National Bladder Cancer Awareness Day July 17

This time last year, bladder cancer was not a phrase that had ever crossed my lips. I knew it existed, but thought it was one of those rare cancers that few people get. I couldn't have been more wrong. Bladder cancer is the fifth most commonly diagnosed cancer in the United States. Surprised? So was I.

According to the Bladder Cancer Advocacy Network, more than 70,000 people in the United States were diagnosed with bladder cancer last year, and more than 14,000 died from it. Because bladder cancer has a recurrence rate of 50-80%, it requires life-long surveillance. The cost of keeping this disease at bay makes it the most expensive cancer to treat on a per patient basis. Nearly $3 billion is spent in the US alone each year on treatment of bladder cancer.

By the time my younger brother, Steve, was diagnosed late last year, he had been having symptoms for months: blood in his urine, frequent urinary tract infections, frequent urination, painful urination, back aches, abdominal pain and weight loss. If you or someone you know has any of these symptoms, call your doctor for referral to a urologist immediately.

As with most cancers, early detection may save not only your life, but preserve your quality of life.  Mayo Clinic is a trustworthy website for health information. Click here to see their page on bladder cancer symptoms.

The Bladder Cancer Advocacy Network is sponsoring the first National Bladder Cancer Awareness Day on July 17 to heighten public awareness of this disease. Research dollars have been disproportionately lacking for this cancer, which has surely contributed to the relatively slow progress of treatment alternatives over the past twenty years.

National Bladder Cancer Awareness Day events are being held all over the country not only to raise awareness, but to celebrate with survivors, their families and friends, to remember the lost, and to share inspiration and encouragement. 

To find a National Bladder Cancer Awareness Day event near you, contact BCAN at BCday@bcan.org or 888-901-BCAN.


Personal update:  As many of you know, Steve was diagnosed with Stage 2 invasive bladder cancer and had surgery to remove his bladder on February 23.  The neobladder that was crafted for him developed a rare complication which caused an enteric fistula. Steve has spent most of the last 3 1/2 months in the hospital because of this.  Yesterday, June 14, he underwent successful surgery to remove the neobladder, repair the fistula, and craft an ileal conduit. We are hopeful and guardedly optimistic that Steve will be able to recover now, to regain some of the 35 pounds he has lost in the last few months, and to once again hike, garden, eat (real food, not TPN), and enjoy sunsets on the beach.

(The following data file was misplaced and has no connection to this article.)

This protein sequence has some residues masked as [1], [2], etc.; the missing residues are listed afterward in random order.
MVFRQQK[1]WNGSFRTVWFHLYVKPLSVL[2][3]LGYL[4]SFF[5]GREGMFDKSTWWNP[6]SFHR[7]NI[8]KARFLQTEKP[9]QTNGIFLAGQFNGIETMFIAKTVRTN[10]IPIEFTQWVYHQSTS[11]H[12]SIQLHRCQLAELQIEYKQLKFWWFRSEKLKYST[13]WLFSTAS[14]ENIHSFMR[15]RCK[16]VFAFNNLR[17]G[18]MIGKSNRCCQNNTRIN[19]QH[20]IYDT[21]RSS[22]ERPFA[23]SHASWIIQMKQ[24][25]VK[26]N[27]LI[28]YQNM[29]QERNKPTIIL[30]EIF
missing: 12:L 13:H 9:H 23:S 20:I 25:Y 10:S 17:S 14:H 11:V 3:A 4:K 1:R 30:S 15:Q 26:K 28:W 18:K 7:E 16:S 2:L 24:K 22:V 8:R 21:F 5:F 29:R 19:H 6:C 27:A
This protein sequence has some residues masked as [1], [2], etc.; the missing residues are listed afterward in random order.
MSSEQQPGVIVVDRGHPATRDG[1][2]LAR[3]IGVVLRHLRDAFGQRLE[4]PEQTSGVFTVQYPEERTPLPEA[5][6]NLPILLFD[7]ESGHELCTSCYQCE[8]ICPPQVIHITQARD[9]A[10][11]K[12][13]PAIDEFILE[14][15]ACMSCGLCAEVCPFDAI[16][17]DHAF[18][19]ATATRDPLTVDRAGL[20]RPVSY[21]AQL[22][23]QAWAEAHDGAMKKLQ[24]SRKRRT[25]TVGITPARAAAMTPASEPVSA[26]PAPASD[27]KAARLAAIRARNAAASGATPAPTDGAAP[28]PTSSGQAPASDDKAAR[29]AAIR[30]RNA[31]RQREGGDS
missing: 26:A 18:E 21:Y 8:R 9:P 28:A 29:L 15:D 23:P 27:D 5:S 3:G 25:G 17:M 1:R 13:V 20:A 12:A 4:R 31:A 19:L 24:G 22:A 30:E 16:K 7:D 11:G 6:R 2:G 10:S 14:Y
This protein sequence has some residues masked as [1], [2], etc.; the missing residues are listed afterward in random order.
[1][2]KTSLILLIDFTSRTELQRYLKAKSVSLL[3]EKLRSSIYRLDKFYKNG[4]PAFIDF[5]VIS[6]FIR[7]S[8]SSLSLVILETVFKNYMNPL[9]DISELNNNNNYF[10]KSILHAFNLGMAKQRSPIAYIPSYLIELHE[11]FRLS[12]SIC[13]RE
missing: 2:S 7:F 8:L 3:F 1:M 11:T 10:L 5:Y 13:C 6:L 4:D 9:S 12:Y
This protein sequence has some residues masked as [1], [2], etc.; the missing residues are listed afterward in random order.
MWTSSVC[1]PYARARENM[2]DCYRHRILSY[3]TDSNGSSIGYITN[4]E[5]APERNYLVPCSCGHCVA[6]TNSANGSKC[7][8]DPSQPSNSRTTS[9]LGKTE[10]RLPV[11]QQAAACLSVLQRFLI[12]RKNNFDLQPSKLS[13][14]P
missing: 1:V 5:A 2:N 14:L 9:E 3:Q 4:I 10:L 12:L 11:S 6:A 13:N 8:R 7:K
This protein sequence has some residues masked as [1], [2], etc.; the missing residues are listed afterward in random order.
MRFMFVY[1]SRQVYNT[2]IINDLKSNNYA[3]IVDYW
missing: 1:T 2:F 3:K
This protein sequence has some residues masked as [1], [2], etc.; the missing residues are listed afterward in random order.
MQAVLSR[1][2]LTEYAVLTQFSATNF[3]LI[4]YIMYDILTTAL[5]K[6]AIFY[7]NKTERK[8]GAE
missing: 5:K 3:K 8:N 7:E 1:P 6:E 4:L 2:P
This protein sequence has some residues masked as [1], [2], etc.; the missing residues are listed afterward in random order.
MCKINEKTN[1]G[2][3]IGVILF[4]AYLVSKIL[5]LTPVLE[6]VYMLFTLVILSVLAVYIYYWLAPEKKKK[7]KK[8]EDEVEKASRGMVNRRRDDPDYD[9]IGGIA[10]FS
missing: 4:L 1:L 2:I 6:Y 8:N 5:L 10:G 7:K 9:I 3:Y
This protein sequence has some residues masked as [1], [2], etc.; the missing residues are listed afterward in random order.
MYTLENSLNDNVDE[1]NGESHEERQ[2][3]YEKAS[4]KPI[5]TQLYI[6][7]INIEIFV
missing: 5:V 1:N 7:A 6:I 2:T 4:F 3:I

Together we're better Our whole family is enormously grateful to readers of my blog, other friends, and especially the BCAN  On-Line Support Community for your prayers, resources, visits (thank you, Al), and other expressions of support. The BCAN On-Line Support Community has been there to help me in trying to learn about this awful disease and to offer support to Steve since the first day I went to the site looking for information. You can read my journals and the community's responses on the BCAN web site. My "handle" is Pinewoodswriter.


4 thoughts on “National Bladder Cancer Awareness Day July 17

  1. Thank you so much for this informative post, Beth, and for giving us an update on your brother. I will continue to keep him and your family in my thoughts and prayers, wishing for a speedy and complete recovery.

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  2. I’ve had two friends that I know of with bladder cancer. One lived many, many years and had a wonderfully inspiring life, including learning to fly and then becoming an instructor. The other is now retired and living life to its fullest. My best wishes for Steve and your family.

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  3. So interesting how much education can happen through this very hard thing. I appreciate each of your posts about Steve. May he recover well this time. I will pray.

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  4. Elizabeth — thank you. My late mother would have been mortified for me to air family laundry like this.
    Gully — I think if it hadn’t been for that weird “enteric fistula” complication, he would have already substantially recovered. I talked with him this afternoon, and he will be working with a physical therapist soon. Good to hear your survivor stories.
    Deanna — bladder cancer doesn’t have any suffering (but cute) children to help raise awareness, plus it can be embarrassing to talk about — as I said to Elizabeth — my mother would shoot me. Of course, my mother would shoot me for a lot of things I’ve written. (ooh-whee if she only knew what I’m a-workin’ on right now, I’d be a dead woman!)

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